The UN Institute for Disarmament Research’s recently released this report authored by Dr. Jez Littlewood. It aims to provide “a forthright assessment of the risks, benefits, and financial implications of four different potential Review Conference outcomes,” including very limited, status quo, forward-looking, and negotiation outcomes. It was released in preparation for the Ninth Biological Weapons Review Conference, currently scheduled for August of this year, where States parties will have the opportunity to advance biological disarmament and determine the future course of this treaty. The UN Office for Disarmament Affairs recently released this primer on the BWC too, covering the history of negotiations of the treaty, its current state, and the importance of this treaty in the modern world.

“Insidious Insights: Implications of Viral Vector Engineering for Pathogen Enhancement”

Biodefense Graduate Program Director, Dr. Gregory Koblentz, and co-authors recently published this article in Gene Therapy. In it they discuss the dangers of optimizing viral vectors and their properties, despite the benefits this would provide to clinical gene therapy. They write, “High potential for misuse is associated with (1) the development of universal genetic elements for immune modulation, (2) specific insights on capsid engineering for antibody evasion applicable to viruses with pandemic potential, and (3) the development of computational methods to inform capsid engineering.” They ultimately recommend that “…computational vector engineering and the publication of associated code and data be limited to AAV [(adeno-associated viruses)] until a technical solution for preventing malicious access to viral engineering tools has been established.”

CSIS Global Health Policy Center Coronavirus Crisis Update

The Center for Strategic and International Studies’ Global Health Policy Center recently released a new episode of its podcast, Live From Munich: Dr. Richard Hatchett “Pandemic Preparedness Needs to Be Viewed as a Security Challenge”. Dr. Hatchett reminds listeners that having just had a pandemic does not prevent outbreak of another, and that pandemic preparedness needs to be “viewed as a security challenge, not as a health challenge, not as a development challenge”. He points to lessons in vaccine manufacturing and financing arrangements that incentivize disease surveillance that can better prepare us for the next pandemic. “Many of the high-income countries see the value from a geopolitical and security perspective in making these investments. The challenge for the long term, obviously, will be whether these facilities can be successful, sustainable, and be sustained.”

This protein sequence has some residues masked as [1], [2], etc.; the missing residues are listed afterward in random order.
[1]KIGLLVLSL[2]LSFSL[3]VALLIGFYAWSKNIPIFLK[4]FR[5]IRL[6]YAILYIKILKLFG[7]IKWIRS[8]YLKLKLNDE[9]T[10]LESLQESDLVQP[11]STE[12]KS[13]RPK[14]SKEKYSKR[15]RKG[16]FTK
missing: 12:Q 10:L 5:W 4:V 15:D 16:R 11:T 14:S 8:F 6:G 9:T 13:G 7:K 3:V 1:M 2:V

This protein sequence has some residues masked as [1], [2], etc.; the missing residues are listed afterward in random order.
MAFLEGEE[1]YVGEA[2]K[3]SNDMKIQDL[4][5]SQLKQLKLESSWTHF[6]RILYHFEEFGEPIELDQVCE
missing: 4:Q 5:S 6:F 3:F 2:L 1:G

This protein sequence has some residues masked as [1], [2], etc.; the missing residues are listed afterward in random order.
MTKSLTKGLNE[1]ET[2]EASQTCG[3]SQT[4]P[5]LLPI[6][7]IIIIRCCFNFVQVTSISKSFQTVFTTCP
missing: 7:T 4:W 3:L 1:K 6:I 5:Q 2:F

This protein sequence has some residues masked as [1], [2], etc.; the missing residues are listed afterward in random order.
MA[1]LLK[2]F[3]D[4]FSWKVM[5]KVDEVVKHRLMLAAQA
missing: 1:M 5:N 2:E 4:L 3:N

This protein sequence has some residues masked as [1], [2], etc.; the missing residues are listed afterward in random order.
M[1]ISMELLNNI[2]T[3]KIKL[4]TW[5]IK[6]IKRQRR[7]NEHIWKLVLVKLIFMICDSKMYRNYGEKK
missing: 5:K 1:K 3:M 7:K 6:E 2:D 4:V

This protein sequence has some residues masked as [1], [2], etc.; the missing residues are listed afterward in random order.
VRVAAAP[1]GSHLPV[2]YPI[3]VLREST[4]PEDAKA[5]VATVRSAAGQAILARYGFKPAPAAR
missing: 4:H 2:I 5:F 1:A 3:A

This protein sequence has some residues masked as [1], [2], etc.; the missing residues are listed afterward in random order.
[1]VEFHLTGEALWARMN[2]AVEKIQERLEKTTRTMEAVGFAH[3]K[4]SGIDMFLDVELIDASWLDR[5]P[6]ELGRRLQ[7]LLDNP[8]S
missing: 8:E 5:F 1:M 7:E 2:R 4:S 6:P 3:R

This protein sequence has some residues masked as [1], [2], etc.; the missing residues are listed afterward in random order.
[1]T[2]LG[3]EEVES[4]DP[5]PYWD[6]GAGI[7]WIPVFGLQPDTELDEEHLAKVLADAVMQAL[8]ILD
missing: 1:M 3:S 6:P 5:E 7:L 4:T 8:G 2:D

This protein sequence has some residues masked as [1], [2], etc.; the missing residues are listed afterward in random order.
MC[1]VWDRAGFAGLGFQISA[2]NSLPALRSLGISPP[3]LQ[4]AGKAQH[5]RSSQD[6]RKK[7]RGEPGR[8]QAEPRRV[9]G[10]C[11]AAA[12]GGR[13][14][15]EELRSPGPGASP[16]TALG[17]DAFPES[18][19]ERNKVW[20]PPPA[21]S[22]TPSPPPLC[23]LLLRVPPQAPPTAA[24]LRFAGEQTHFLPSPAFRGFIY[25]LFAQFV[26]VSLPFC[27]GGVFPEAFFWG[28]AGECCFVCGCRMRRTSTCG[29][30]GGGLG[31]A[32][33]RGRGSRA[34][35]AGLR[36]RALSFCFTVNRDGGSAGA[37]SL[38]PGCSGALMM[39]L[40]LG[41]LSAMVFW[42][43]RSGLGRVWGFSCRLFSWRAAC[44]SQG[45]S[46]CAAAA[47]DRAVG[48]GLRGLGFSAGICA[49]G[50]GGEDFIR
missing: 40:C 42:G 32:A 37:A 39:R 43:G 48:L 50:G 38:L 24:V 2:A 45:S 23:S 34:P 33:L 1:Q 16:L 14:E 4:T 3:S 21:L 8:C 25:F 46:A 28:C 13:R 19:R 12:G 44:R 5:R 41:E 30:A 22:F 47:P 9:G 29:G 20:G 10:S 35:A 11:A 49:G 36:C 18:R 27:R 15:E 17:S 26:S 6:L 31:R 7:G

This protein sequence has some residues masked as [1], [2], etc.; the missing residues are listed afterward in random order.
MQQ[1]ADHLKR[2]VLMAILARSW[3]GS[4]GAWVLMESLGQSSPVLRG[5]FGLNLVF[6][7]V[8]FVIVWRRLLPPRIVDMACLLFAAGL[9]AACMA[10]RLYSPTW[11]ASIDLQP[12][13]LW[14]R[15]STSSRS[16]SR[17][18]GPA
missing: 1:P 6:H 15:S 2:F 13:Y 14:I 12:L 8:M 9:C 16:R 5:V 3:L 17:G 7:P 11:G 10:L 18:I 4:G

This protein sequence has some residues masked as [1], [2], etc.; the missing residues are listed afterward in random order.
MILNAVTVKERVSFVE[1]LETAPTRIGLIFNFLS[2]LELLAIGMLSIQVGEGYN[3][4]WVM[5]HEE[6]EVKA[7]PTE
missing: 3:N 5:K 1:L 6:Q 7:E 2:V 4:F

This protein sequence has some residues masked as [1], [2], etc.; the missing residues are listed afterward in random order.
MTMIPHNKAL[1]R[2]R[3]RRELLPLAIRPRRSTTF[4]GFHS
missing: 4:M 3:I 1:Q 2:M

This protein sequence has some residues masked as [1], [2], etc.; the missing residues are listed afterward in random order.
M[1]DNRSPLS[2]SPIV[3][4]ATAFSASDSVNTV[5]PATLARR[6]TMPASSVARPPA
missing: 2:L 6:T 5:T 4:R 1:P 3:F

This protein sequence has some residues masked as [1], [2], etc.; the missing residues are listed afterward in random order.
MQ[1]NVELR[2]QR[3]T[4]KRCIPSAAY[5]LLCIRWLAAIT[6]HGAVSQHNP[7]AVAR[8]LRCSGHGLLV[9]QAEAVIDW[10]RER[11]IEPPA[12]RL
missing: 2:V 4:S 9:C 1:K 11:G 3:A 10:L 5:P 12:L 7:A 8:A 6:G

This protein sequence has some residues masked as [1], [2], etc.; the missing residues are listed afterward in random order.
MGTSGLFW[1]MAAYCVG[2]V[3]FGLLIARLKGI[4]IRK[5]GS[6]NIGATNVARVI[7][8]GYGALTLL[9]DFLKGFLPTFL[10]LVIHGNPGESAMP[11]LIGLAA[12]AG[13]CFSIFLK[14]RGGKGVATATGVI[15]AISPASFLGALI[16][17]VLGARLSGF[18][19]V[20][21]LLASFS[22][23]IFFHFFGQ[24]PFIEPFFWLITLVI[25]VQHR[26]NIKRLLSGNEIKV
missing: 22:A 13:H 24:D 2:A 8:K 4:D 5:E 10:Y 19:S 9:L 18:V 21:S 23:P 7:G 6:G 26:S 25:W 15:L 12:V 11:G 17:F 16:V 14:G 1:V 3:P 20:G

WHO- “Emerging Trends and Technologies: A Horizon Scan for Global Public Health”

The World Health Organization released this report earlier this month identifying 15 new and emerging technologies and scientific advances that could have major impacts on global health in the coming decades. To do so, it “presents the findings of a global horizon scan, conducted by a group of international experts, on emerging technologies and trends relevant to global public health conducted in 2020 and 2021.” Identified issues include vaccine distribution, apps for disease screening, addressing dis- and misinformation, and machine learning for antibiotic discovery. Dr. Filippa Lentzos of King’s College London recently co-authored an article addressing issues similar to the latter in Nature Machine Learning discussing the dangers of using AI in drug development.

Curious Coincidence: A Journey To the Origins of COVID-19

MIT Technology Review released a new episode of their podcast discussing challenges in determining the origins of the pandemic, this time focusing on what is known about the disease’s emergence in Wuhan in late 2019. Hosted by investigative reporter Antonio Regalado, Curious Coincidence dives into the mysterious origins of COVID-19 by examining China’s trade in wild animals, the labs doing sensitive research on dangerous pathogens, and questions of whether a lab accident may have touched off a global pandemic. Dr. Laura H. Kahn also recently discussed these issues in her piece in the Bulletin of the Atomic Scientists.

Building Public Trust in Public Health Emergency Preparedness and Response (PHEPR) Science: A Workshop

From the ongoing COVID-19 pandemic to wildfires and floods, public health emergencies are becoming increasingly common and complex. Public trust in public health emergency preparedness and response (PHEPR) science is key to a quick and effective response. Join the National Academies of Sciences, Engineering, and Medicine for a two-day public workshop on March 29th and 30th to examine issues of building public knowledge of and trust in PHEPR science enterprise–the institutions, the research process, and the researchers and practitioners. Learn more and register here.

Inaugural Public Meeting of the National Advisory Committee on Seniors and Disasters and National Advisory Committee on Individuals with Disabilities and Disasters